The next day we decided to do a little shopping in AMI's northernmost neighborhood, Anna Maria village.
Our favorite among the shops was the charmingly twee Shiny Fish.
In addition to beach dresses, jewelry, candles, and housewares, the store features a sand-dollar painting area and a little ice cream stand.
Even the fitting rooms were adorable.
The owner's husband creates much of the shop's artwork, including these cuter-than-cute magnets.
After spending the morning oohing and aahing over Shiny Fish's beachy wares, it was time for lunch, so we made the short drive down to the Lido Beach Resort and their oceanfront tiki bar.
There, we ordered up two fish sammies with key lime aioli on luau bread, along with some peace and quiet.
The rest of the afternoon was a tough one.
That evening we had plans to meet up with our friend Sara, who'd recently moved to Sarasota after serving her time in New York City.
We settled on Jack Dusty, the elegant waterfront bar at the Ritz-Carlton in Sarasota, which turned out to be the perfect place to relax and get caught up.
The cocktail list was sophisticated and creative.
As the sun began to set, the palm trees twinkled with tiny lights while the sky turned a delicate pink.
Soon it was time to make the short walk over to Social Eatery & Bar for some dinner.
Social's unique indoor-outdoor setting was perfect for the warm evening.
Even the water at Social was pretty. But those strawberry torpedoes were another story.
But I hadn't picked Social for its trendy scene, or its expansive outdoor lounge, or its cozy fire pits, or its scary-shaped fruit. I picked it for The Volcano.
That, my friends, is a gigantic meatball, surrounded by a mountain of paccheri pasta and filled with bubbly hot lava. (Fine, it was Bolognese sauce and mozzarella cheese, but don't ruin this for me.)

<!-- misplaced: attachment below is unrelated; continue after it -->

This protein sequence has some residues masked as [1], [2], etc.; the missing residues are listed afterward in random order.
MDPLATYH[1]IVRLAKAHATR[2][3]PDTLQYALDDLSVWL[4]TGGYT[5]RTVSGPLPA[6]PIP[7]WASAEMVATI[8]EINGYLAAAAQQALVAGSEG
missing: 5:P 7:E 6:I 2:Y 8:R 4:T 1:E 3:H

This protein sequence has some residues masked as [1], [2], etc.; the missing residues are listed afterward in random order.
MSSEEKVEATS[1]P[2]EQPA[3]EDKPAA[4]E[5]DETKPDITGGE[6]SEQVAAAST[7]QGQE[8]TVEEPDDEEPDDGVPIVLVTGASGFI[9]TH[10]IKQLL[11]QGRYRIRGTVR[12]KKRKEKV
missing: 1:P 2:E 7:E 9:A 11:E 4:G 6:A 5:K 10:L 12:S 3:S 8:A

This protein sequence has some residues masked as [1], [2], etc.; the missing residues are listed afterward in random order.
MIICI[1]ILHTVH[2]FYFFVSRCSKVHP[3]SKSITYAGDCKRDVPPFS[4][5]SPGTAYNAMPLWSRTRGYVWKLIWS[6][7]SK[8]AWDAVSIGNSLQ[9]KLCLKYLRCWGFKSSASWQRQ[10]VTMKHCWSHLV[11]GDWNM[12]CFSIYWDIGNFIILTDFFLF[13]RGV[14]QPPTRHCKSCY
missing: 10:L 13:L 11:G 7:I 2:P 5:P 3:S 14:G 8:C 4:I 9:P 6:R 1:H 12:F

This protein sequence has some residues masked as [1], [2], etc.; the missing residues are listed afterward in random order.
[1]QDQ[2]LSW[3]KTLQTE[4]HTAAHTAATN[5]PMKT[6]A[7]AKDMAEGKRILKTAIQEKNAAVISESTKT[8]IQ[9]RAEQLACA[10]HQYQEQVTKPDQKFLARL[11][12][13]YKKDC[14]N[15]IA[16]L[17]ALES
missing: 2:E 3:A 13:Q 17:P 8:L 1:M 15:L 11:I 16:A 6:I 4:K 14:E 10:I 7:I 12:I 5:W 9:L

As if The Volcano weren't enough, Social's menu has an entire section called the "Meatballeria."
The old saying is true: You can never be too rich, or have too many meatballs.
Or too much mac & cheese.
After dinner we took our drinks -- a blackberry julep, the grapefruit Old Fashioned, and one of the best cocktails I've ever had, the puckerlicious vanilla-bean lemonade martini -- to the outdoor bar, where we got comfy on one of the fireside sofas.
In addition to great company that night, we'd also gotten a great tip from our waiter at Jack Dusty: Go to Tide Tables in Cortez, where we could find the best fish tacos he'd ever had.
The forecast promised another day of perfect weather, and Tide Tables was just a short bike ride over the Cortez Bridge, so we gave it a go.
One of the last working commercial fishing villages on Florida’s Gulf coast, Cortez is replete with quaint waterside seafood shacks, and although Tide Tables is the newest one on the scene, that waiter's advice turned out to be spot-on.
With its cheery yellow exterior, crushed-shell parking lot, and open-air tiki bar offering a front-row seat to the bustle of activity on the dock, we were already smitten before we even saw the menu.
And by the time we took one bite of those heavenly fish tacos, it was a full-blown love affair.
But we shouldn't have been surprised, seeing as how it would be difficult to get fish any fresher.
As the resident pelicans well know.
We capped off our perfect lunch by sharing a slice of creamy key lime pie.
And smuggling out some fish tacos in my purse.
That evening we headed to SandBar to take in the sunset.
It had been a long day of biking, so that night we stayed close to home for dinner, at Blue Marlin in Bradenton Beach.
Housed in a 1920's cottage, Blue Marlin is done up in nautical blue-and-white, with maritime-inspired touches in every nook and cranny.
The menu included stone crab-stuffed shrimp; lobster and shrimp scampi with leeks and sun-dried tomatoes over linguine in a garlic and white wine sauce; and a classic seafood boil with andouille sausage.
After dinner we took the remainder of our wine outside to the Trap Yard, Blue Marlin's outdoor garden and live music venue.
It had been such a nice evening that we weren't quire ready for it to end, so we wandered around a bit to admire the Bradenton Beach Christmas lights.
We'd enjoyed five days of fun in the sun on Anna Maria, and we still had three more left. Surely that would be enough time to squeeze in another Volcano . . . wouldn't it?
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